Lantaran is a forerunner in overnight camping and island picnic trips to Pelumpong Island, originally a spit that was artificially cut to provide access to Muara Port and is frequented by the general public for recreational activities.

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I found Lantaran’s original blog here.  More information can be obtained by contacting Rosland himself at (country code: 673) 880 1960.  You can also follow his Instagram @lantaran_divers_brunei.

 

Cekli

Cekli (real name Noor Azlin Adnan) is a Malaysian who has spent well over 20 years in Brunei as an instructor at a local technical institution.

Teaching scuba diving and taking out people for recreational dives has been a past time of Cekli since getting fully certified in 1993.  He is a PADI Master Scuba Diver Trainer (MSDT) and can teach over 9 specialties. He has certified over 2,000 scuba divers to-date, a handful of whom now run their own or work in dive operations in Brunei today.  I got my PADI Open Water certification under his guidance and continue to dive with the Cekli Dive Crew every now and then.

You’ll often find Cekli at sea with the usual members or student divers on weekends and public holidays when he’s not busy educating the young masses at his full-time job.  His doors are always welcome to friends, family and divers alike.  You’ll find his home bustling with guests after hours to sit their dive theory course or simply just hanging around this father figure.

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You can follow Cekli on his Facebook (Noor Azli Adnan) or text/call/Whatsapp him at (673) 882 2459.

 

Kimmy

Kimmy managed to carve a name for herself thanks to her pleasant disposition and passion for life.  She has been a full-time dive operator since 2014 after previously spending many years juggling her life in the corporate world and teaching scuba on the weekends.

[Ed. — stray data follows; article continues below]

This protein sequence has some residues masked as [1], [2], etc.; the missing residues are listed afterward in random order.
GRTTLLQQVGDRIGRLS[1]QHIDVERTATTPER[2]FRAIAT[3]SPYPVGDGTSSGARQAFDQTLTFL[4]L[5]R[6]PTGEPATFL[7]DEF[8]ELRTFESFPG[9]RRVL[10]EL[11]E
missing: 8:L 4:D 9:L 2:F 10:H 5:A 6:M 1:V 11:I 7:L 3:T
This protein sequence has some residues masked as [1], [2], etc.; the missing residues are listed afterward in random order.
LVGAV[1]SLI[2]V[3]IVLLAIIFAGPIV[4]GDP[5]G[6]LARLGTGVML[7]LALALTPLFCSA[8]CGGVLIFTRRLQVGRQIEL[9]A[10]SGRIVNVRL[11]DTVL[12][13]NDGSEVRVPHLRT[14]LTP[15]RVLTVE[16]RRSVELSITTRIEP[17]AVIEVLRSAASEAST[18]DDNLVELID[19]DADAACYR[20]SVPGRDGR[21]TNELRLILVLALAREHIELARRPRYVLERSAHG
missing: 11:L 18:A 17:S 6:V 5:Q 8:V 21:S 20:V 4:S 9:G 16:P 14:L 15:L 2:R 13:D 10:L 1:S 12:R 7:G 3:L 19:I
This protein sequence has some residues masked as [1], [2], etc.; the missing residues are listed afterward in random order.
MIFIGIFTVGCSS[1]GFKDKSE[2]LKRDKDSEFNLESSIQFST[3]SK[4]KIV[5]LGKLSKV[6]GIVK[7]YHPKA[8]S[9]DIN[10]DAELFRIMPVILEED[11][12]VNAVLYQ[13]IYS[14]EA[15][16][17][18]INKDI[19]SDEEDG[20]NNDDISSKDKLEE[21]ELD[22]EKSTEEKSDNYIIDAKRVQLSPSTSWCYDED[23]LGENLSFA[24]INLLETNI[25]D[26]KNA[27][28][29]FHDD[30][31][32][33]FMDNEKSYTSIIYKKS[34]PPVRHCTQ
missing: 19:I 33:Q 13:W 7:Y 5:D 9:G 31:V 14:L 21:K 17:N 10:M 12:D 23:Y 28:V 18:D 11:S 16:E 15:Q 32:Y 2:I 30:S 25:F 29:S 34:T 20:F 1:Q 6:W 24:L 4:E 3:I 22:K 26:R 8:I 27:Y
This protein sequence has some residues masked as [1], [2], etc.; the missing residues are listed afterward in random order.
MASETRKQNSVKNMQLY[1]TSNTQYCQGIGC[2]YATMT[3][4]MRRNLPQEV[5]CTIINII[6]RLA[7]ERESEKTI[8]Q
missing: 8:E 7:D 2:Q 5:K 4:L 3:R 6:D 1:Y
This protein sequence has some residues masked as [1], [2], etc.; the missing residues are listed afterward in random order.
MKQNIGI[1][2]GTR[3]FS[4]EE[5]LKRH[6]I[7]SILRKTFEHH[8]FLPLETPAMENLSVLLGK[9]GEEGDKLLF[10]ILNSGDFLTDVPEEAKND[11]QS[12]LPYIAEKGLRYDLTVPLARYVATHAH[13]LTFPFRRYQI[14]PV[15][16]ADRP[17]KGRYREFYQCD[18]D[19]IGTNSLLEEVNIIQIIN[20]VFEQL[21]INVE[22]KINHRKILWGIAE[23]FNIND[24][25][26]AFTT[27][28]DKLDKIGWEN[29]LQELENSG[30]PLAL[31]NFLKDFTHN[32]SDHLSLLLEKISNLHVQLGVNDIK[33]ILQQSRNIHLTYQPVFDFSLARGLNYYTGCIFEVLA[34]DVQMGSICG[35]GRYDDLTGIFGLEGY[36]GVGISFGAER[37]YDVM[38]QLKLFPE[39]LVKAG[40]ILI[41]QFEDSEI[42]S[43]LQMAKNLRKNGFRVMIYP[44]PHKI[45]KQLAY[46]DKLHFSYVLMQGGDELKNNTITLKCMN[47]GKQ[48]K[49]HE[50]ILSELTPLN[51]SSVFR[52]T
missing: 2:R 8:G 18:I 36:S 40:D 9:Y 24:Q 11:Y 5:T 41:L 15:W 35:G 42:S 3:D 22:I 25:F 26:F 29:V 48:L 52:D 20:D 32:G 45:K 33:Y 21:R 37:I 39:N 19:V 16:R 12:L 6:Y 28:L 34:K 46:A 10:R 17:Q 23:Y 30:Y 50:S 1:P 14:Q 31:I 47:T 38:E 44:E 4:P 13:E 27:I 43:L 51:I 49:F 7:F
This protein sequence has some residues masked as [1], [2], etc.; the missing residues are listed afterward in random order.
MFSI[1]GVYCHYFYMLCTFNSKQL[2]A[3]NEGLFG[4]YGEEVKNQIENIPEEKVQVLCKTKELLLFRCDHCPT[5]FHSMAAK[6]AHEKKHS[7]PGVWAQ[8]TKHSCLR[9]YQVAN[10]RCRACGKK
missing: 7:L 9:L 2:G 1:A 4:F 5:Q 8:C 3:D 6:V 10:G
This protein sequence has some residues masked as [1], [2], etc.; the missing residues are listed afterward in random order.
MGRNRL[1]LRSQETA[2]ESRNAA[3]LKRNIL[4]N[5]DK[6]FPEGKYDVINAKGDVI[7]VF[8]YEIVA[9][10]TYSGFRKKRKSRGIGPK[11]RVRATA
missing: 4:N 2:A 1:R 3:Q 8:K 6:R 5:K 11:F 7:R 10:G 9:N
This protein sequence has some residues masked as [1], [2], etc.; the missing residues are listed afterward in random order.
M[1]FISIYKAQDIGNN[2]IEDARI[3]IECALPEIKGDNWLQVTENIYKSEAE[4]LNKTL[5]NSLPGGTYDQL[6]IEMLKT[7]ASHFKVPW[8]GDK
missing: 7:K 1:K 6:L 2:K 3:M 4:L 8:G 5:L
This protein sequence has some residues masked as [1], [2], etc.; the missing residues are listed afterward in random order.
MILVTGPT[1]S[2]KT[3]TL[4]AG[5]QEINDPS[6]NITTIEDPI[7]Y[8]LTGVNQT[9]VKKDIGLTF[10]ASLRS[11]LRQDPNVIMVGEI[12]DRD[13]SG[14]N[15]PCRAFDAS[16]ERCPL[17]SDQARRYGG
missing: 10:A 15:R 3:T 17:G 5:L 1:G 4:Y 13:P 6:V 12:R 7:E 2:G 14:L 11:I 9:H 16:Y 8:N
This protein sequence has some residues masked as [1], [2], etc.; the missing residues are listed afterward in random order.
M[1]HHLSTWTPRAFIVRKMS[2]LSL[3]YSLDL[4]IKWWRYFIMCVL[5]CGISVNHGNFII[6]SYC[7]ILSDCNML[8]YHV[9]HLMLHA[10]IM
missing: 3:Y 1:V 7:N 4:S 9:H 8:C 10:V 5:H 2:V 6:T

Kimmy is a PADI Master Scuba Diver Trainer (MSDT) which means she can certify students to the highest recreational level in the PADI system of diver education.  She gets a mixed bag of interest from within and outside Brunei who either want to get trained towards certification or do recreational dives.

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The good business relationship she has with the boat master allows for Kimmy to entertain a flexible diving schedule, provided there is a minimum of 2 scuba divers at a time.  For those who want to train with her, she will work around your schedule. She has a complete scuba diving gear inventory so you will be charged reasonably based on whether you’ll need to rent out scuba gear or not.

Her hospitable nature is understated.  Whilst she does not run lodging services, Kimmy is happy to entertain aspiring and visiting divers from all walks of life.   She can be reached via phone number (673) 880 1212.

 

Dive Tribe Borneo

I came across Dive Tribe Borneo by a friend who mentioned the name in passing.  I found their website by checking on the search engine but there is no phone number for me to contact.

The website itself is quite informative and vibrant, particularly on the different dive sites in Brunei. I could be assuming but it looks like it’s catered more for the locals as they offer scuba diving training, scuba gear service and maintenance, swimming training and some island picnic trips. There is a reservation form section available, though I suspect the arrangement is purely on diving as it does not ask where you’re staying or offer travel arrangements.

My request for interview through their contact form has not been entertained, so I’m not sure on whether it’s still active.

 

WHERE CAN I STAY WHILE I DO A DIVE TRIP TO BRUNEI?

Poni Divers and Oceanic Quest offer reasonable food and lodging dive packages for visiting divers.

Poni Divers is located by Serasa Beach. Their home stay accommodation is 5 minutes away from the dive center and neighbors local cafes and convenience shops. Daily transfers between the lodging and dive center are complimentary.

Oceanic Quest centre and attached lodging is located in Muara town, a short few minutes’ drive to the nearby Serasa and Muara beaches.

For those who intend to dive with the independent operators, you will have to rely on the goodness of your dive host or accommodation place for travel arrangements.

 

HOW DO I GET TO BRUNEI?

Brunei is accessible by air, land and sea transport.

The ferry terminal at Muara services regular connections Labuan (Malaysia).

By road, Brunei is accessible on its well-developed highway networks by land from Sabah and Sarawak, the east Malaysian states that borders the country.

You will need considerable planning and research to get to your end point in Brunei if you’re coming by land and sea.

Brunei International Airport is the main entry point to the country.

There are regular flights to and from Bandar Seri Begawan (Brunei) on its national carrier Royal Brunei (RB).  The RB destinations are as follows: